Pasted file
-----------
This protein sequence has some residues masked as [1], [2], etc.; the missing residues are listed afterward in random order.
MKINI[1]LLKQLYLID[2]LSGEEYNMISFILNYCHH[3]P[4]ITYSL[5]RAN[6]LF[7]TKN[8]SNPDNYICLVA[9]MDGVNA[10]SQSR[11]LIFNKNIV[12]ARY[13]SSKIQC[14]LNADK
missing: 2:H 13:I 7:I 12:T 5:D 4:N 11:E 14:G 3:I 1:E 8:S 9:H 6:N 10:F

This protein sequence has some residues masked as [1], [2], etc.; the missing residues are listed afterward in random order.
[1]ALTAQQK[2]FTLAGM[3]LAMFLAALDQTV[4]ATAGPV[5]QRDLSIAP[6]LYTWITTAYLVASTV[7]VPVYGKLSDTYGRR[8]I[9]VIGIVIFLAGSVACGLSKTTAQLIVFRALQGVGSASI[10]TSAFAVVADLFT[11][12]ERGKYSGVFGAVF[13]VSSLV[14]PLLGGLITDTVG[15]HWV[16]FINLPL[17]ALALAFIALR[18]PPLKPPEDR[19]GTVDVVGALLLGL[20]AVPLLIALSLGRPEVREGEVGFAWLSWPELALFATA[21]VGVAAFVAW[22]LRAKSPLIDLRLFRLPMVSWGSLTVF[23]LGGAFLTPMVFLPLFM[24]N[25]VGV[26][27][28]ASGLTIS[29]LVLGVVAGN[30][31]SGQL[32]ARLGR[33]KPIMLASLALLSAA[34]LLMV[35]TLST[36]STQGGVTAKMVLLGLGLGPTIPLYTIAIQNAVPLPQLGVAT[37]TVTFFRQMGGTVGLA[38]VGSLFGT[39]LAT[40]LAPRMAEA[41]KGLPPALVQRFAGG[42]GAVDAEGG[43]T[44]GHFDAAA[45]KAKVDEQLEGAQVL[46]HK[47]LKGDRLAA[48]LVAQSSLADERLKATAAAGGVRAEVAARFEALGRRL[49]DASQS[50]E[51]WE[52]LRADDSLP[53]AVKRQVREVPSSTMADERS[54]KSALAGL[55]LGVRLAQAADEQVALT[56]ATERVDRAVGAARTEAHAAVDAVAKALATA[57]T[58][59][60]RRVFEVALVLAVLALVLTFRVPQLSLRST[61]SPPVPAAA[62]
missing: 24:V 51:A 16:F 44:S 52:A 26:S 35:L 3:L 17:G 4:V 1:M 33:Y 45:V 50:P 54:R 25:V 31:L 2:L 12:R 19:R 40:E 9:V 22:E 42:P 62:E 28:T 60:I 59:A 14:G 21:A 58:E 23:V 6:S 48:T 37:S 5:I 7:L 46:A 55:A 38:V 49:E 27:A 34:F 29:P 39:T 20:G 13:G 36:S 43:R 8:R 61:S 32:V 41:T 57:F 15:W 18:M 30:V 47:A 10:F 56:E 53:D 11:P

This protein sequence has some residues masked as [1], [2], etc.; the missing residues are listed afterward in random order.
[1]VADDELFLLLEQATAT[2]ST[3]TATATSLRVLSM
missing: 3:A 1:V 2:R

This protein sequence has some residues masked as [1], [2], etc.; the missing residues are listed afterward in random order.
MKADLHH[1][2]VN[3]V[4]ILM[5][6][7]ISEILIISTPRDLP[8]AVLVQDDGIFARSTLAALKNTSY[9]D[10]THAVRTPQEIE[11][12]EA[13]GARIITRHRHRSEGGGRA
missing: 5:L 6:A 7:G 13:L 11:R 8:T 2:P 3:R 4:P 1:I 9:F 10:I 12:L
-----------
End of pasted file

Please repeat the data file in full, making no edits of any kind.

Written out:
This protein sequence has some residues masked as [1], [2], etc.; the missing residues are listed afterward in random order.
MKINI[1]LLKQLYLID[2]LSGEEYNMISFILNYCHH[3]P[4]ITYSL[5]RAN[6]LF[7]TKN[8]SNPDNYICLVA[9]MDGVNA[10]SQSR[11]LIFNKNIV[12]ARY[13]SSKIQC[14]LNADK
missing: 2:H 13:I 7:I 12:T 5:D 4:N 11:E 14:G 3:I 1:E 8:S 9:H 6:N 10:F

This protein sequence has some residues masked as [1], [2], etc.; the missing residues are listed afterward in random order.
[1]ALTAQQK[2]FTLAGM[3]LAMFLAALDQTV[4]ATAGPV[5]QRDLSIAP[6]LYTWITTAYLVASTV[7]VPVYGKLSDTYGRR[8]I[9]VIGIVIFLAGSVACGLSKTTAQLIVFRALQGVGSASI[10]TSAFAVVADLFT[11][12]ERGKYSGVFGAVF[13]VSSLV[14]PLLGGLITDTVG[15]HWV[16]FINLPL[17]ALALAFIALR[18]PPLKPPEDR[19]GTVDVVGALLLGL[20]AVPLLIALSLGRPEVREGEVGFAWLSWPELALFATA[21]VGVAAFVAW[22]LRAKSPLIDLRLFRLPMVSWGSLTVF[23]LGGAFLTPMVFLPLFM[24]N[25]VGV[26][27][28]ASGLTIS[29]LVLGVVAGN[30][31]SGQL[32]ARLGR[33]KPIMLASLALLSAA[34]LLMV[35]TLST[36]STQGGVTAKMVLLGLGLGPTIPLYTIAIQNAVPLPQLGVAT[37]TVTFFRQMGGTVGLA[38]VGSLFGT[39]LAT[40]LAPRMAEA[41]KGLPPALVQRFAGG[42]GAVDAEGG[43]T[44]GHFDAAA[45]KAKVDEQLEGAQVL[46]HK[47]LKGDRLAA[48]LVAQSSLADERLKATAAAGGVRAEVAARFEALGRRL[49]DASQS[50]E[51]WE[52]LRADDSLP[53]AVKRQVREVPSSTMADERS[54]KSALAGL[55]LGVRLAQAADEQVALT[56]ATERVDRAVGAARTEAHAAVDAVAKALATA[57]T[58][59][60]RRVFEVALVLAVLALVLTFRVPQLSLRST[61]SPPVPAAA[62]
missing: 24:V 51:A 16:F 44:S 52:A 26:S 35:L 3:L 17:G 4:V 1:M 33:Y 45:V 50:P 54:R 25:V 31:L 2:L 12:R 19:R 40:E 9:V 22:E 42:P 62:E 28:T 60:I 59:A 14:G 21:A 58:E 23:V 6:S 48:T 37:S 5:I 7:L 46:A 55:A 38:V 49:E 27:A 34:F 29:P 39:T 20:G 13:G 36:S 43:R 8:R 61:S 32:V 41:T 57:F 15:W 18:M 30:V 47:A 10:F 56:E 53:D 11:P

This protein sequence has some residues masked as [1], [2], etc.; the missing residues are listed afterward in random order.
[1]VADDELFLLLEQATAT[2]ST[3]TATATSLRVLSM
missing: 3:A 1:V 2:R

This protein sequence has some residues masked as [1], [2], etc.; the missing residues are listed afterward in random order.
MKADLHH[1][2]VN[3]V[4]ILM[5][6][7]ISEILIISTPRDLP[8]AVLVQDDGIFARSTLAALKNTSY[9]D[10]THAVRTPQEIE[11][12]EA[13]GARIITRHRHRSEGGGRA
missing: 5:L 6:A 7:G 13:L 11:R 8:T 2:P 3:R 4:P 1:I 9:F 10:I 12:L